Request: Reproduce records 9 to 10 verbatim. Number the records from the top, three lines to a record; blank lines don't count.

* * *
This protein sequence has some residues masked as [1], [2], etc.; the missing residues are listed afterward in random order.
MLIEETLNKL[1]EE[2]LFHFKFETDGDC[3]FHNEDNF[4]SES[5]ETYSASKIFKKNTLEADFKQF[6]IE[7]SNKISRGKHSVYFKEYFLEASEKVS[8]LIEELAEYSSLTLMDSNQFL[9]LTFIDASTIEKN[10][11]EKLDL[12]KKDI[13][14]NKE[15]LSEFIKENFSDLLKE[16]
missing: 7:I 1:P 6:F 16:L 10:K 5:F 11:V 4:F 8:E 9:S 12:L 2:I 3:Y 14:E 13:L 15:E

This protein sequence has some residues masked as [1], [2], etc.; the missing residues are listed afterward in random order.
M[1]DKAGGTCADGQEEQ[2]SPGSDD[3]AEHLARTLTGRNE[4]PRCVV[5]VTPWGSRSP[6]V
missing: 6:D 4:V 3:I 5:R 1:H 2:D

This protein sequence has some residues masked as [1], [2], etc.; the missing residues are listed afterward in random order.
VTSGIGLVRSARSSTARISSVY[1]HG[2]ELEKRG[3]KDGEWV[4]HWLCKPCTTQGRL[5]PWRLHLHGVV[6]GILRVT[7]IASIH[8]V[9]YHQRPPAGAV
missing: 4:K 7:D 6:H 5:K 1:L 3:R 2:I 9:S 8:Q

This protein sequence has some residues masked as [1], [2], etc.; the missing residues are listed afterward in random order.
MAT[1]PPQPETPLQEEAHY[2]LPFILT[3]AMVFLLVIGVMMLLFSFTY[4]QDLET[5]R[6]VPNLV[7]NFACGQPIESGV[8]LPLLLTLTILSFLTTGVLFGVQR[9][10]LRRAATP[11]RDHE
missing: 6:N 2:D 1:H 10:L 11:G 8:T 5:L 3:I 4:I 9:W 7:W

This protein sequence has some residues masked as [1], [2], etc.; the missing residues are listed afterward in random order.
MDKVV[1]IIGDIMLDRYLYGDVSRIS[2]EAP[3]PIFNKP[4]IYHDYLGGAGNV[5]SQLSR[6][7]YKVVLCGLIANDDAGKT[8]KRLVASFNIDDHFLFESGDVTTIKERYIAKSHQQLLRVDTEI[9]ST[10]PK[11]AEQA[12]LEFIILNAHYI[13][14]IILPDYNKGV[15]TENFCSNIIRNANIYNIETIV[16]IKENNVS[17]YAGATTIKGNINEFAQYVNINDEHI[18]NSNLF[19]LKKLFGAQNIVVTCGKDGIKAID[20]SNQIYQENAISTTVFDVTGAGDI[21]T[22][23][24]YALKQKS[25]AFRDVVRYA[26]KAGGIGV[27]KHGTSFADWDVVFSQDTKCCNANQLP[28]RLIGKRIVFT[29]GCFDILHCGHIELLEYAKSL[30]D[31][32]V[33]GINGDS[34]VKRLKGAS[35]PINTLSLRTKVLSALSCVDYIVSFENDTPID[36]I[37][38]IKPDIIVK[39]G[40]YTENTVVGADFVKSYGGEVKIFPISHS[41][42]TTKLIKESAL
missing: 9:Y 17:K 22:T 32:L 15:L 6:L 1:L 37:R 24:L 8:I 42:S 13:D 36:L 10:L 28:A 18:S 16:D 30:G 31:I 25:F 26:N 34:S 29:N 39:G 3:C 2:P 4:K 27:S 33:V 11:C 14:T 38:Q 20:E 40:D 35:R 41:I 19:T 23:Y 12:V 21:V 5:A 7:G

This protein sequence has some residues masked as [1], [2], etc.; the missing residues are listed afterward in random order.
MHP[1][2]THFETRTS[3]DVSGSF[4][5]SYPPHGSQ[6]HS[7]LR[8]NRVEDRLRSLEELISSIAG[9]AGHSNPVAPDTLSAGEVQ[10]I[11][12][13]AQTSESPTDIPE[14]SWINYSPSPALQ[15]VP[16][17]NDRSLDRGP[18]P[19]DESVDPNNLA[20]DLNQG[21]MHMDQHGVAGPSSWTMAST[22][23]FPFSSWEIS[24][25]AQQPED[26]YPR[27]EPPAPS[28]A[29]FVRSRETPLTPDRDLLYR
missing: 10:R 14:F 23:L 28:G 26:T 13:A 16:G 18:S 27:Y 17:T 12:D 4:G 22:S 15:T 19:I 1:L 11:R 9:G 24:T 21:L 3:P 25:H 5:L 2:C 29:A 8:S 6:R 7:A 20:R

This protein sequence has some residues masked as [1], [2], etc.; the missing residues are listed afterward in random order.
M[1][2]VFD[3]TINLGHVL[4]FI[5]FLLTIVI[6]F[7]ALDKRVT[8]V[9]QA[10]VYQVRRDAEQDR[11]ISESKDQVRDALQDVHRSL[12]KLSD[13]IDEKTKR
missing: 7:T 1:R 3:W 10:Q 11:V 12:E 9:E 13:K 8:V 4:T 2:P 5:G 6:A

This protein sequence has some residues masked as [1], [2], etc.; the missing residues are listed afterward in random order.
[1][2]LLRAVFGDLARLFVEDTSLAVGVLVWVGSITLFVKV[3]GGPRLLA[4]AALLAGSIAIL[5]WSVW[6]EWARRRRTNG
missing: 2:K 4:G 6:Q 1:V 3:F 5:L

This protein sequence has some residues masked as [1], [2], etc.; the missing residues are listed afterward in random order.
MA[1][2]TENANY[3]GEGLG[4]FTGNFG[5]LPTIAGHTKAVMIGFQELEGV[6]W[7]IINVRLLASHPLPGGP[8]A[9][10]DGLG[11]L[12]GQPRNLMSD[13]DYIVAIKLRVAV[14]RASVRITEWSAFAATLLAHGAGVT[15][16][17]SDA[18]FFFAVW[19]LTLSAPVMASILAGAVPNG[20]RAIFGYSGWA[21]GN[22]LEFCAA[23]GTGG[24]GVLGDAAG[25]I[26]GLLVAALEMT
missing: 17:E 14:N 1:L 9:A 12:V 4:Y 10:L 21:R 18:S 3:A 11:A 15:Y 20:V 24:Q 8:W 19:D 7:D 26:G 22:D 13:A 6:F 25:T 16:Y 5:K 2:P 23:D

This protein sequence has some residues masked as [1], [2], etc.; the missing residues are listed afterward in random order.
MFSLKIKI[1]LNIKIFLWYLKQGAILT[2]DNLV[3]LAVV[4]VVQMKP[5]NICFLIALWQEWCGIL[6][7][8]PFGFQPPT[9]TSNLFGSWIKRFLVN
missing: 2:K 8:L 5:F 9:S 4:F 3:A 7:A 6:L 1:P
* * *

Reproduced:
This protein sequence has some residues masked as [1], [2], etc.; the missing residues are listed afterward in random order.
MA[1][2]TENANY[3]GEGLG[4]FTGNFG[5]LPTIAGHTKAVMIGFQELEGV[6]W[7]IINVRLLASHPLPGGP[8]A[9][10]DGLG[11]L[12]GQPRNLMSD[13]DYIVAIKLRVAV[14]RASVRITEWSAFAATLLAHGAGVT[15][16][17]SDA[18]FFFAVW[19]LTLSAPVMASILAGAVPNG[20]RAIFGYSGWA[21]GN[22]LEFCAA[23]GTGG[24]GVLGDAAG[25]I[26]GLLVAALEMT
missing: 17:E 14:N 1:L 9:A 12:V 4:Y 10:L 21:R 18:S 3:A 11:A 15:Y 20:V 24:Q 8:W 19:D 7:D 26:G 22:D 13:A 6:F 25:T 16:Y 5:K 2:P 23:D

This protein sequence has some residues masked as [1], [2], etc.; the missing residues are listed afterward in random order.
MFSLKIKI[1]LNIKIFLWYLKQGAILT[2]DNLV[3]LAVV[4]VVQMKP[5]NICFLIALWQEWCGIL[6][7][8]PFGFQPPT[9]TSNLFGSWIKRFLVN
missing: 2:K 8:L 5:F 9:S 4:F 3:A 7:A 6:L 1:P